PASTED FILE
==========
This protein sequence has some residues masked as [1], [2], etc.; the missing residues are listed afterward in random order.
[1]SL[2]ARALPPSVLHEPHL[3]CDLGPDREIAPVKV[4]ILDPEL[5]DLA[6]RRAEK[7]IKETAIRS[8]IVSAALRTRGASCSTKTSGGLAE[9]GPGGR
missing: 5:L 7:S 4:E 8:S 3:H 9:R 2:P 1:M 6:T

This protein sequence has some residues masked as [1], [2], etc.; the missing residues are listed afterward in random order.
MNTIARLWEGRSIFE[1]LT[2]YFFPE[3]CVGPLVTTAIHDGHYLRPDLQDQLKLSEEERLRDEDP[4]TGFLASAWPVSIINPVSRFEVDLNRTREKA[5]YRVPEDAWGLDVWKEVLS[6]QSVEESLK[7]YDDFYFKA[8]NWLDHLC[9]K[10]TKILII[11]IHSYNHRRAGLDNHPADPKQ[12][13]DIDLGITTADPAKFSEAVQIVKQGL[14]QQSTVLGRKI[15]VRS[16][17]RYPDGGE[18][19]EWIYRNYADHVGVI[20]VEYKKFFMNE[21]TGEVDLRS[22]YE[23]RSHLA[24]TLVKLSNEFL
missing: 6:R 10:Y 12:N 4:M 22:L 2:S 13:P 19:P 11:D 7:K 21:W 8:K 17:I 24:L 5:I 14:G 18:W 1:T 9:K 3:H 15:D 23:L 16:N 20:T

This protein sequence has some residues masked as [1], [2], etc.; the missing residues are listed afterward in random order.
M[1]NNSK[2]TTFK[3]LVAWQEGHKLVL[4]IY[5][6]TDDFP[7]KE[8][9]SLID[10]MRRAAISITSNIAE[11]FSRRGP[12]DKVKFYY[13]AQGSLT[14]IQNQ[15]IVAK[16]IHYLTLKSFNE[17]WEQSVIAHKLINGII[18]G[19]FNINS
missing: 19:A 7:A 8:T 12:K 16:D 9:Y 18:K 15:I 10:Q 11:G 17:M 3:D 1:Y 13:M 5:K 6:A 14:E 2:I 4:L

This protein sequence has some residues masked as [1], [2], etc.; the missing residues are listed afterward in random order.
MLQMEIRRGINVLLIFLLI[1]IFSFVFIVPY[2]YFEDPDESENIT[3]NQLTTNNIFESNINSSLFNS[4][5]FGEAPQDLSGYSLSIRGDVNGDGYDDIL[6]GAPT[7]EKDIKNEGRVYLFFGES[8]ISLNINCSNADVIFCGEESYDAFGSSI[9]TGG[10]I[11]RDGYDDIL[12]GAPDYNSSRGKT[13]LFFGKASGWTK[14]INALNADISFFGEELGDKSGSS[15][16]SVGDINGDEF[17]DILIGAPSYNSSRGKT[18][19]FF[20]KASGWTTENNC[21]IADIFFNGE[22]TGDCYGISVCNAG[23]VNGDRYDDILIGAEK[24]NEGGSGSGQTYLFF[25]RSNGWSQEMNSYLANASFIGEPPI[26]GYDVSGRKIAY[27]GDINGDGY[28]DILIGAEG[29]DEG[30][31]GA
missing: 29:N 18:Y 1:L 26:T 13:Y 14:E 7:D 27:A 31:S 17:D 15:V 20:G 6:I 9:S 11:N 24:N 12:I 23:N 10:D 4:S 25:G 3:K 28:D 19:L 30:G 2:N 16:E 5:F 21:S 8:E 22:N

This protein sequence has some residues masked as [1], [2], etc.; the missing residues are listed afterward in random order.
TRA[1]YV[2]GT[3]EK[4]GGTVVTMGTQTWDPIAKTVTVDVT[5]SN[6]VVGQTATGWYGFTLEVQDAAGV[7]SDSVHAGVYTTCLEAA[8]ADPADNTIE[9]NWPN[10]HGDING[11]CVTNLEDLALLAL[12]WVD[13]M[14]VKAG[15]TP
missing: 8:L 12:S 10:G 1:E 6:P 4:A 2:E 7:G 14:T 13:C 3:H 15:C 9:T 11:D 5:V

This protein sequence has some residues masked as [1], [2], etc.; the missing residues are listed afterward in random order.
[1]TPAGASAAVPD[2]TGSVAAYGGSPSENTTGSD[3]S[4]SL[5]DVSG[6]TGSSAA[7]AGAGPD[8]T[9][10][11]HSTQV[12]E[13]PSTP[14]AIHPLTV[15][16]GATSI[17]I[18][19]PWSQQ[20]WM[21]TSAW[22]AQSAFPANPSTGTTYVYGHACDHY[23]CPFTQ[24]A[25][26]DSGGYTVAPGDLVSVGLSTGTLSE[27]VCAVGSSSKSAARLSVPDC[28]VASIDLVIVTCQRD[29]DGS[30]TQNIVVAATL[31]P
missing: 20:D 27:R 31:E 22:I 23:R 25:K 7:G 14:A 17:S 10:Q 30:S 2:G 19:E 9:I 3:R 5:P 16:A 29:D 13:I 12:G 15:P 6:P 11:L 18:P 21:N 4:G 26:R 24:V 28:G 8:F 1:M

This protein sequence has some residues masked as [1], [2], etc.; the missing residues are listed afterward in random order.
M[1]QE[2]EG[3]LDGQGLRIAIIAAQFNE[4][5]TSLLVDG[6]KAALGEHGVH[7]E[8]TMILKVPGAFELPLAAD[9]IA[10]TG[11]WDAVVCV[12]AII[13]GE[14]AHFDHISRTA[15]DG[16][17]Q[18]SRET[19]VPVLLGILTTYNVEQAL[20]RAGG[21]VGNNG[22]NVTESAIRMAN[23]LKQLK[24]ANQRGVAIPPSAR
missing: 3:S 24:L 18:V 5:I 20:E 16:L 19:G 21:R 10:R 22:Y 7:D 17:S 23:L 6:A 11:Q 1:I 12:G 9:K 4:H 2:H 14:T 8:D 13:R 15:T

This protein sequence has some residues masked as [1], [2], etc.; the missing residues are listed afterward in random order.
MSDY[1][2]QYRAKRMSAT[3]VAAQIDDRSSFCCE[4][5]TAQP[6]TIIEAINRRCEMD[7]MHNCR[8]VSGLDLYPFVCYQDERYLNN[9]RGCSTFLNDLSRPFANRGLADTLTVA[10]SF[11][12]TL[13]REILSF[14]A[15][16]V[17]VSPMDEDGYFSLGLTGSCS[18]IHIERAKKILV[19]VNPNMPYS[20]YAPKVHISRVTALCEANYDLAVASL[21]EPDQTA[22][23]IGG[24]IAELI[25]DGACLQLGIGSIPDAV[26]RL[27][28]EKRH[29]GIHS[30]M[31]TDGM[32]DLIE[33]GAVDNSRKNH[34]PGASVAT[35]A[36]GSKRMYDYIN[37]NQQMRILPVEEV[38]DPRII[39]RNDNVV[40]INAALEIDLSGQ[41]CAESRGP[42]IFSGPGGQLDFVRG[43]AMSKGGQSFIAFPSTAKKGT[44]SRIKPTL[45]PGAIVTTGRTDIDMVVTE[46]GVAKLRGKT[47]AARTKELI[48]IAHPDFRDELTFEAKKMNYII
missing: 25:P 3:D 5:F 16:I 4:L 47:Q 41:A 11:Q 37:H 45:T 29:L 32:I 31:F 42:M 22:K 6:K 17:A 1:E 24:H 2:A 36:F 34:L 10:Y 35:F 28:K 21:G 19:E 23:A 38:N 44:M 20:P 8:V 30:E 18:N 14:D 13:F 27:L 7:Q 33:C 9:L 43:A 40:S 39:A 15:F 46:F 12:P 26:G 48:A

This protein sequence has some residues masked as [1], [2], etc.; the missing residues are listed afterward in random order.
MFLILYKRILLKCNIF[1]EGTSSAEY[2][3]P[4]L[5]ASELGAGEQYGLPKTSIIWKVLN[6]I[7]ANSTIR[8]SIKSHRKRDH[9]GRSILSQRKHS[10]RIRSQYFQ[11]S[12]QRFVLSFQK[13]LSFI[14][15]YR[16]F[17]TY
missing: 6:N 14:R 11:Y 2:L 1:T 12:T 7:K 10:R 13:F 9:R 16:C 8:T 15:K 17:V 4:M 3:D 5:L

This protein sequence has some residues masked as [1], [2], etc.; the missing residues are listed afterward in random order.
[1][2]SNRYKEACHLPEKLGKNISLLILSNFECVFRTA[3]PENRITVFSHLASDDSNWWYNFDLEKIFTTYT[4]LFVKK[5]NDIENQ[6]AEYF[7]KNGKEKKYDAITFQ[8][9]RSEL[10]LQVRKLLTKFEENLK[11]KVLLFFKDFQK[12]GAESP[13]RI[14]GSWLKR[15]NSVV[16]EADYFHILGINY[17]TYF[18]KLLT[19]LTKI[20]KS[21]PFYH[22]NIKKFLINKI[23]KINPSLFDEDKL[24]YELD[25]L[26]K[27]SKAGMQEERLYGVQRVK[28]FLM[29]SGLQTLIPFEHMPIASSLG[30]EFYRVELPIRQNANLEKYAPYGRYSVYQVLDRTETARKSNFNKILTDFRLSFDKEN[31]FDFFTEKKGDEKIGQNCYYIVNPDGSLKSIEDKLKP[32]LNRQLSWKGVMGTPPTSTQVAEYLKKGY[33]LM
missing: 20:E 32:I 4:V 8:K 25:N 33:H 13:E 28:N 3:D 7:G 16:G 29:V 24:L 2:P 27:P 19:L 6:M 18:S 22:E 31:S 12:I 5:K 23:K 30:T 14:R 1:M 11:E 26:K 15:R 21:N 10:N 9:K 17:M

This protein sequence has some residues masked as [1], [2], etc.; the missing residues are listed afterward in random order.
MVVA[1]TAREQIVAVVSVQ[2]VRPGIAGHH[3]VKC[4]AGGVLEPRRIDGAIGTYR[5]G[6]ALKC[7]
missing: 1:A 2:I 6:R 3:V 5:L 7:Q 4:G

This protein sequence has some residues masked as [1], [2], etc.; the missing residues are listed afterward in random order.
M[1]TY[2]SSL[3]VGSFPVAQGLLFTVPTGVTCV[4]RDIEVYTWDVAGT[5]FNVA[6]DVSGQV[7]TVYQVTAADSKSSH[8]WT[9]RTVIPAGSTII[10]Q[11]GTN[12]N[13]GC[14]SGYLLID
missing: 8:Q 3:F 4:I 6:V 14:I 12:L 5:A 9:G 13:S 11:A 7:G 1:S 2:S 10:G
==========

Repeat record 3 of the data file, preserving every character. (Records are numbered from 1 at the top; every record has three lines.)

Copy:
This protein sequence has some residues masked as [1], [2], etc.; the missing residues are listed afterward in random order.
M[1]NNSK[2]TTFK[3]LVAWQEGHKLVL[4]IY[5][6]TDDFP[7]KE[8][9]SLID[10]MRRAAISITSNIAE[11]FSRRGP[12]DKVKFYY[13]AQGSLT[14]IQNQ[15]IVAK[16]IHYLTLKSFNE[17]WEQSVIAHKLINGII[18]G[19]FNINS
missing: 19:A 7:A 8:T 12:K 16:D 9:Y 18:K 15:I 10:Q 11:G 17:M 3:D 1:Y 13:M 5:K 6:A 14:E 2:I 4:L